Friday, 12 February 2016

Theatre review: Road Show

After the rise of the Nazis in the first part of his two-show season at the Union, director Phil Willmott goes for something a bit lighter but not necessarily easier: Road Show is the fourth title, and who knows how many dozen rewrites and reinventions, for Sondheim and Weidman's attempt to tell the story of Addison Meisner, the turn-of-the-20th century architect whose style defined much of how Florida looks to this day. After their father dies, leaving them poorer than they expected, Addy (Howard Jenkins) and his brother Willie (Andre Rafig) seek their fortune in the Alaskan gold rush. Addy's hard work and determination sees their plot of land yield results, only for his brother to lose it in a card game. It sets a pattern: The drunk coke-head Willie is a schemer whose plans always seem to leave him penniless and take any number of other victims with him.

Addy keeps trying to move on, often succeeding for a while, but Willie always seems to find him in the end and bring his customary chaos with him.

In its current form, Road Show got its UK premiere at the Menier five years ago, in a big-budget production imported from the US, and although it never really seemed like one of Sondheim's best works, throwing everything but the kitchen sink at it certainly papered over many of the cracks. Willmott has a lot of experience putting big musicals together on a much smaller budget so his production is well-constructed and sturdy but there's no disguising the fact that only a couple of songs stand out, in a story that jumps around too much for us to get a chance to care about the characters.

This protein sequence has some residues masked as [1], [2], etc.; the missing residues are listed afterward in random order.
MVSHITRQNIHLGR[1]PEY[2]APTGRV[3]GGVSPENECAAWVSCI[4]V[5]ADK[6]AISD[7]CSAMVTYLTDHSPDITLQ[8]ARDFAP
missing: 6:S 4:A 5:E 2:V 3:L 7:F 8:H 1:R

In this particular instance, it leads to the first half lacking in energy - somewhat paradoxically, given how frantically the action moves from place to place - as the story's inability to settle feels listless. It does settle, in the romance between Addy and Hollis (Joshua LeClair,) the spoilt-but-sweet rich kid with a vague dream of building an artists' colony on Palm Beach (apart from its chequered history, Road Show is also notable for being the only Sondheim musical with an explicitly gay couple at its centre; despite being set between the 1900s and 1920s, this is also played as remarkably unremarkable, with the only commentary on the relationship being Willie's vague disapproval and suggestion he could make things difficult for the couple if he doesn't get his way.)

Of course Willie does get his way, as he always does, and the couple break up as a result of his shady dealings - the framing device of a dying Addison (Steve Watts) looking back on his life has warned us the relationship is doomed. Apart from a few vocal wobbles from Jenkins this is a generally strong production within the confines of a fringe musical; those confines aren't usually a problem but here despite everyone's best efforts, they leave the show exposed, and the reason it's regarded as problematic obvious.

Road Show by Stephen Sondheim and John Weidman is booking until the 5th of March at the Union Theatre.

Running time: 1 hour 45 minutes straight through.

Photo credit: Scott Rylander.

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